These rebates are coming through because a number of insurance companies failed to meet the ACA’s medical loss ratio threshold in 2020, which requires insurers to spend at least 80% of premium revenues on health care claims or quality improvement activities. ALPA PROD / Shutterstock Last year, some companies fell short of their threshold as health spending and utilization dipped during the pandemic.
Here’s what you need to know about how these rebates will work. For the average consumer who bought health insurance on the individual market, that means an average cash rebate of $299 in the fall.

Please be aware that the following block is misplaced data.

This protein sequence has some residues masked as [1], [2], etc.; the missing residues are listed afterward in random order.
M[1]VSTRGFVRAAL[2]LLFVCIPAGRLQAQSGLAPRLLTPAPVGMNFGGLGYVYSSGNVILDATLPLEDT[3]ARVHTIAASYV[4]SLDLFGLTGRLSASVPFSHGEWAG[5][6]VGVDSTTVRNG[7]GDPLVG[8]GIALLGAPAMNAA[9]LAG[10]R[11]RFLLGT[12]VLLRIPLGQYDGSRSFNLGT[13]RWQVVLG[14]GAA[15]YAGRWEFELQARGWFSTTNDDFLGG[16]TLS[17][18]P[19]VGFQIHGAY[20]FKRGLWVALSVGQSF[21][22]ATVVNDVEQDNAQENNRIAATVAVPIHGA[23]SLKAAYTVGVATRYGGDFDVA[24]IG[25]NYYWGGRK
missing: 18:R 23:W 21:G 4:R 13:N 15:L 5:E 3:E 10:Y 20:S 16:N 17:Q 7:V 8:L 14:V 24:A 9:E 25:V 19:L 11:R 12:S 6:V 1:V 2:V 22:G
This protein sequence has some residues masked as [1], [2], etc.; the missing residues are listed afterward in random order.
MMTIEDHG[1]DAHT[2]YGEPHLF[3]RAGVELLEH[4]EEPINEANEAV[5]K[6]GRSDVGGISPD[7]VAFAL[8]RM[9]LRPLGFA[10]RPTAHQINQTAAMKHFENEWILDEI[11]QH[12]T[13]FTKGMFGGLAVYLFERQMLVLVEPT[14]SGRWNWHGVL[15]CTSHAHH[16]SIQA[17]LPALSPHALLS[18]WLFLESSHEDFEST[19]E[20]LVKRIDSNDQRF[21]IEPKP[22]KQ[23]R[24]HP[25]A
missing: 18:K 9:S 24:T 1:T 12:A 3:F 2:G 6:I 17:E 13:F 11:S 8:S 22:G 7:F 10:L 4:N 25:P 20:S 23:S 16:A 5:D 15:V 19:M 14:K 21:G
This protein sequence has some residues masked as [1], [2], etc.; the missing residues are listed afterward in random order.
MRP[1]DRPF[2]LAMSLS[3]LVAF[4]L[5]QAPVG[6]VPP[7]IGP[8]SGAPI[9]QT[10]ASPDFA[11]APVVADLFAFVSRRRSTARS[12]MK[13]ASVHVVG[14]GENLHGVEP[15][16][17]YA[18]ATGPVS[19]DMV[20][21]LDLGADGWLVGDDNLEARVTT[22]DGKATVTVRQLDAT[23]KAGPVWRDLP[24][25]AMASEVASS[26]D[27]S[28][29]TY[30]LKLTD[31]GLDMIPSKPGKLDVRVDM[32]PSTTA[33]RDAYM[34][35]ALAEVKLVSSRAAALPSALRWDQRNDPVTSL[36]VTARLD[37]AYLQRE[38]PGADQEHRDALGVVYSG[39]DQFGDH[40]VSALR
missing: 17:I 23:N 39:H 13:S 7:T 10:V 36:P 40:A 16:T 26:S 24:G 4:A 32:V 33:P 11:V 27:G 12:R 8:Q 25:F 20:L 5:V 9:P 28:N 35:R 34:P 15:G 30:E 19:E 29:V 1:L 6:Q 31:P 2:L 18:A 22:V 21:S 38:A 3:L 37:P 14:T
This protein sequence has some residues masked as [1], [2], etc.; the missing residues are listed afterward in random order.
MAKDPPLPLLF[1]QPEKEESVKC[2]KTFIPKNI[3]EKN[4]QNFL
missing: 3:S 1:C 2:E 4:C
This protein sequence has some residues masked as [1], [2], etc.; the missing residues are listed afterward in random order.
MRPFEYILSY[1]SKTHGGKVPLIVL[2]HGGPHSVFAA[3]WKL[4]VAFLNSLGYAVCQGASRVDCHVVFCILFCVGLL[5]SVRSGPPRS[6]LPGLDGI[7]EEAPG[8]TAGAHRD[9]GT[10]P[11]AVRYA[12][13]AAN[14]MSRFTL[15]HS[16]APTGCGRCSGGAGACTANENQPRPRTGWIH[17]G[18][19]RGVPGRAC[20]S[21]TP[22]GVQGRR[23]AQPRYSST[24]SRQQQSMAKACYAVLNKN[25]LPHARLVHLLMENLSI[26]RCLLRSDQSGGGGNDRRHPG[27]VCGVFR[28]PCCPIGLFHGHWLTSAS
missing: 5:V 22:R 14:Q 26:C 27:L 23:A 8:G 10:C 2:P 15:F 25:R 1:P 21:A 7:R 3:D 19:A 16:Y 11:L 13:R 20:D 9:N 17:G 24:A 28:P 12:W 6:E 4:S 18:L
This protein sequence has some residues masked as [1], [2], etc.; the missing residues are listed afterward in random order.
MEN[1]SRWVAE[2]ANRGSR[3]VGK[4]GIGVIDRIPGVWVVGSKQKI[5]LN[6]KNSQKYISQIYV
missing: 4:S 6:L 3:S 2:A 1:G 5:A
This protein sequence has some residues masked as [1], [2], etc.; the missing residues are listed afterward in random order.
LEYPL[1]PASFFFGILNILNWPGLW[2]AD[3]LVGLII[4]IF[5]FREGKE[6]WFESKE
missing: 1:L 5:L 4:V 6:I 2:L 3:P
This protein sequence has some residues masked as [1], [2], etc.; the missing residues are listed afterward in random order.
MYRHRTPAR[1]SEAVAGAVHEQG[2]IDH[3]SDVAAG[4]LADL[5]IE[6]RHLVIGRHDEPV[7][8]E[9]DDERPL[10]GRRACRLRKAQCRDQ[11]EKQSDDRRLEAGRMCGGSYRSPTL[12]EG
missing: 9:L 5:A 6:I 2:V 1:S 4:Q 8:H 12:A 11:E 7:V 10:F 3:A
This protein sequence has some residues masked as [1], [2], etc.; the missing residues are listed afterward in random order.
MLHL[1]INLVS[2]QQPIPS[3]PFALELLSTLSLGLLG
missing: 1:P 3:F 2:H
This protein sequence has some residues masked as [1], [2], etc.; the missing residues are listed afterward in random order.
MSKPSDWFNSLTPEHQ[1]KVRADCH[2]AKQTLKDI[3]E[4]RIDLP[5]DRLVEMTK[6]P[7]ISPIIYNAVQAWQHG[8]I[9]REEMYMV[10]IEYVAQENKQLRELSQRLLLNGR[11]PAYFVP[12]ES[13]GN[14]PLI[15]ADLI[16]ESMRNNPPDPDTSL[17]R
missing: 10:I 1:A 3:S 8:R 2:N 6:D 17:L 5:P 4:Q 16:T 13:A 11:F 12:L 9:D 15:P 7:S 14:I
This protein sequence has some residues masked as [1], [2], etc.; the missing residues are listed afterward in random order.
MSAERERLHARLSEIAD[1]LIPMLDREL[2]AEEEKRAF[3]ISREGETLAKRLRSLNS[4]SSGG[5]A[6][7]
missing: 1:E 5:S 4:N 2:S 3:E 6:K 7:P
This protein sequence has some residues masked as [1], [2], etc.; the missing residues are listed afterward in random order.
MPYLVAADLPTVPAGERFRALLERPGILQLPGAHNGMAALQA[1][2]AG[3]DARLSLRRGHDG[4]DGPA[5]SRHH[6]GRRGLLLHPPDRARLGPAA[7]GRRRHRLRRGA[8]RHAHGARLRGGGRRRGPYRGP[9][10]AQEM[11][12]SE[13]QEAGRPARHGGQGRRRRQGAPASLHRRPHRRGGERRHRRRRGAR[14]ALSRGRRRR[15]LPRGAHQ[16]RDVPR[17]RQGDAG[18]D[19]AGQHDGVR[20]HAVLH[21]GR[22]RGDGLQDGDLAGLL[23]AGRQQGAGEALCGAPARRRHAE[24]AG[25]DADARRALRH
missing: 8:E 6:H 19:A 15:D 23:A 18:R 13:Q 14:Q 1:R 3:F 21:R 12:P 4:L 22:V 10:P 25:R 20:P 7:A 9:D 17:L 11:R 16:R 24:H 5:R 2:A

Why are we getting these rebates? That sum will be the second-highest amount ever issued under the Affordable Care Act (ACA) after last year’s record-breaking $2.5 billion in refunds.
Joshua Resnick / Shutterstock Not every policyholder can expect some cash back and how much you’ll get varies by market. Who should expect a rebate?
But everyone continued to pay their premiums, resulting in higher levels of profits for the insurance companies who had set their rates well before the pandemic hit. This happened in part because providers cancelled elective procedures and consumers opted to forgo routine care to avoid potential exposure at a doctor’s office.
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